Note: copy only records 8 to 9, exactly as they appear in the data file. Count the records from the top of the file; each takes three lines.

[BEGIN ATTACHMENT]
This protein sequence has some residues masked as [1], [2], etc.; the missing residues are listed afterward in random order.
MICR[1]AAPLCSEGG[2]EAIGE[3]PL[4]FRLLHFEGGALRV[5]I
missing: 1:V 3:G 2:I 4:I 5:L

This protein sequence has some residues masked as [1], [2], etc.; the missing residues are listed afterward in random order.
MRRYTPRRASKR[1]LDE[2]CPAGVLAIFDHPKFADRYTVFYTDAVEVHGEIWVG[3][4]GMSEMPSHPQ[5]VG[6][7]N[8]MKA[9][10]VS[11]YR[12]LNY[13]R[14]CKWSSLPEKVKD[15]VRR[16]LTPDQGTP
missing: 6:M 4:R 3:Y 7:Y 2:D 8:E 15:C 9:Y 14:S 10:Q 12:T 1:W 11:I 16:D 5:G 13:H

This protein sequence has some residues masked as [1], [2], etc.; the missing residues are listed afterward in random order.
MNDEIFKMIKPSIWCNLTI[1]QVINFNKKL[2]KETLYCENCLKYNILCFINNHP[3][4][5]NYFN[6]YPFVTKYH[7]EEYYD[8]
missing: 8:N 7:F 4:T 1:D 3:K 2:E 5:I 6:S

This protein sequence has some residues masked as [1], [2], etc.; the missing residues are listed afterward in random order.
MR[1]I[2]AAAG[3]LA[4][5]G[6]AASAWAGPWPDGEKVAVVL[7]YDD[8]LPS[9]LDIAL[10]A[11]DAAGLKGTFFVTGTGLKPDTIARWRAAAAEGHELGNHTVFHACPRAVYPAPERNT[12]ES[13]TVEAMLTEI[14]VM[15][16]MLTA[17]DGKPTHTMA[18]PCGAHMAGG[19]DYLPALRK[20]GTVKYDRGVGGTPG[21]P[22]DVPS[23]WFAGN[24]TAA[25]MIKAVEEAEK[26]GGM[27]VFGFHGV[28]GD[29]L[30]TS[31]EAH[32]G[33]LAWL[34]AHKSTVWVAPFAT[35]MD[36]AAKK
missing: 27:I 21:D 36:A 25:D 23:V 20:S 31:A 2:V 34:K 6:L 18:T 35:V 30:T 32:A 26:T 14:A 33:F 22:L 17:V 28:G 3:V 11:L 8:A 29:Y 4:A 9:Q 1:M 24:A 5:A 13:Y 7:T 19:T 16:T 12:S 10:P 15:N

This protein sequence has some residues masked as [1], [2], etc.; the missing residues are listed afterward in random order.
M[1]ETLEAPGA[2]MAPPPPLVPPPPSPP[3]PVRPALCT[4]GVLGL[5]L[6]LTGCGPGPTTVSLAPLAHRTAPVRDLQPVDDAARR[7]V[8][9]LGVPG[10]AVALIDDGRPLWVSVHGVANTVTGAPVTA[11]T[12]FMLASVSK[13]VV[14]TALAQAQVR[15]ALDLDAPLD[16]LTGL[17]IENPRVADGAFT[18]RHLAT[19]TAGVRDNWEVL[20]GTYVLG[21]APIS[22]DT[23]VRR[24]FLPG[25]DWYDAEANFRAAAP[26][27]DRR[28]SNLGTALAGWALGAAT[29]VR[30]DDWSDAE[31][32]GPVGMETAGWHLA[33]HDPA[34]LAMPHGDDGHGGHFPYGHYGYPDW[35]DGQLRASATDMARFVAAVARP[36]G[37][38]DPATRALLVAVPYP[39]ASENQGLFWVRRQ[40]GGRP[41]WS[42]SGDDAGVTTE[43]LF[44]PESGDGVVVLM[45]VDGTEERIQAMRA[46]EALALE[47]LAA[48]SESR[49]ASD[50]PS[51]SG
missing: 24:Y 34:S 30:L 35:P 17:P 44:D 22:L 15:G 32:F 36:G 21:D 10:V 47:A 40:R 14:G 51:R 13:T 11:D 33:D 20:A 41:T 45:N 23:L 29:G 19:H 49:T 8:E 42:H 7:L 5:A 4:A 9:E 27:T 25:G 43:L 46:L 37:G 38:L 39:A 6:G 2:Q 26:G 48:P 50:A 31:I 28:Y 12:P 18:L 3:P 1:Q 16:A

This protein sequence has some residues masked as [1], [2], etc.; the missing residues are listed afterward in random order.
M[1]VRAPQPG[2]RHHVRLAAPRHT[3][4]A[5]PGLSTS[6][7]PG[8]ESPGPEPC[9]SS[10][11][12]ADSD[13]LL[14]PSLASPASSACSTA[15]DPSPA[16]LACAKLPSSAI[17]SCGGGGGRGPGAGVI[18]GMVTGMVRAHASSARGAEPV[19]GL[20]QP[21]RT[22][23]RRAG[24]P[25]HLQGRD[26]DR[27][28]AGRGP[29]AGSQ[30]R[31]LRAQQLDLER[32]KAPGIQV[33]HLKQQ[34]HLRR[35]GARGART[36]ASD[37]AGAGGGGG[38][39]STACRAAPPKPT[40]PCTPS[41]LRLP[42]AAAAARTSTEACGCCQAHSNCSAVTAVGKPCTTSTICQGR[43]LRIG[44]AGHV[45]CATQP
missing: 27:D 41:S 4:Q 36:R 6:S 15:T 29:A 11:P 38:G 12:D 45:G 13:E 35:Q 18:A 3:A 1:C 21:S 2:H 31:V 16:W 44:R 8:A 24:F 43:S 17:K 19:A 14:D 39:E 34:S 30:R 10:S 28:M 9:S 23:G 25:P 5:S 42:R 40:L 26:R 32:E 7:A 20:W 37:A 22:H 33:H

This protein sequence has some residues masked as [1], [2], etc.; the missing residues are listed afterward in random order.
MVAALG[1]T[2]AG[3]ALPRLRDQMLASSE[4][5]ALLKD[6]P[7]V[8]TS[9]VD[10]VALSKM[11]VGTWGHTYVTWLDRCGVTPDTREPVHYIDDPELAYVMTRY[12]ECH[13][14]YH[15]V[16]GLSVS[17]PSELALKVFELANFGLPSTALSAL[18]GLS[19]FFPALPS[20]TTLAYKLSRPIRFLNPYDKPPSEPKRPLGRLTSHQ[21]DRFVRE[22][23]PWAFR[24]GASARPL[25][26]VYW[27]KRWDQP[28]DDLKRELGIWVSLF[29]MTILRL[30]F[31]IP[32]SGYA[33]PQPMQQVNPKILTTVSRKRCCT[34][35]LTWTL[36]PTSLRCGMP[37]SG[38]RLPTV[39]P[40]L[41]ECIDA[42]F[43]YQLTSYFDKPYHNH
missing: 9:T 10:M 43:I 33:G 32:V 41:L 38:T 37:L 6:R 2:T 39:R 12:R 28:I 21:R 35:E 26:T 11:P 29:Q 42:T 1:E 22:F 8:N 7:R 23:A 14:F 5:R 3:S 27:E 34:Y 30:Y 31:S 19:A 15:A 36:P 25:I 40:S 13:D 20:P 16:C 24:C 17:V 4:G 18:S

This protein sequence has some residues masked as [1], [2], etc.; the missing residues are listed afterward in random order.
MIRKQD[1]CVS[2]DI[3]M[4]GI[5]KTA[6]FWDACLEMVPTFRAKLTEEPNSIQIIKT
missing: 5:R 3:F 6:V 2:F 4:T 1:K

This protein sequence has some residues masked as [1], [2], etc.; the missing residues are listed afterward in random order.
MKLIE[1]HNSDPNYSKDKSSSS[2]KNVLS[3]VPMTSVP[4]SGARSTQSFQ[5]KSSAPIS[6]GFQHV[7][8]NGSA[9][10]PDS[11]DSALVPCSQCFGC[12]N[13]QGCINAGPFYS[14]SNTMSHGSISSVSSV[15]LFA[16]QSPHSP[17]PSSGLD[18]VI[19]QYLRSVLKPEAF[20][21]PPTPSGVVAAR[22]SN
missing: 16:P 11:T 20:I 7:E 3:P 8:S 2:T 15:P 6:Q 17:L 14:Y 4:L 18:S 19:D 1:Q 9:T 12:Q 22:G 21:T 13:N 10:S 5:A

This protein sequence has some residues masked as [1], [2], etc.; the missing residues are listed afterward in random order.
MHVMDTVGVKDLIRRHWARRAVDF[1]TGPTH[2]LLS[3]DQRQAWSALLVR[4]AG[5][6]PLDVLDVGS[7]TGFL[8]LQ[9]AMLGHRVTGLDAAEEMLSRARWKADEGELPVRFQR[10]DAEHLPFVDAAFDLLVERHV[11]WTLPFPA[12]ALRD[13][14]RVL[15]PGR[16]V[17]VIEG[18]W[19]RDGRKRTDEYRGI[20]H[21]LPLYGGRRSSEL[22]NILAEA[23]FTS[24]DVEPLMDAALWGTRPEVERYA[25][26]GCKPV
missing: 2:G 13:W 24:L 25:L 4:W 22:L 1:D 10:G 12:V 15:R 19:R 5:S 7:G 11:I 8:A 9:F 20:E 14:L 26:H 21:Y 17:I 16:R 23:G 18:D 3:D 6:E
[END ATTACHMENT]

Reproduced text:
This protein sequence has some residues masked as [1], [2], etc.; the missing residues are listed afterward in random order.
MIRKQD[1]CVS[2]DI[3]M[4]GI[5]KTA[6]FWDACLEMVPTFRAKLTEEPNSIQIIKT
missing: 5:R 3:F 6:V 2:F 4:T 1:K

This protein sequence has some residues masked as [1], [2], etc.; the missing residues are listed afterward in random order.
MKLIE[1]HNSDPNYSKDKSSSS[2]KNVLS[3]VPMTSVP[4]SGARSTQSFQ[5]KSSAPIS[6]GFQHV[7][8]NGSA[9][10]PDS[11]DSALVPCSQCFGC[12]N[13]QGCINAGPFYS[14]SNTMSHGSISSVSSV[15]LFA[16]QSPHSP[17]PSSGLD[18]VI[19]QYLRSVLKPEAF[20][21]PPTPSGVVAAR[22]SN
missing: 16:P 11:T 20:I 7:E 3:P 8:S 2:T 15:P 6:Q 17:L 14:Y 4:L 18:S 19:D 1:Q 9:T 12:Q 22:G 21:T 13:N 10:S 5:A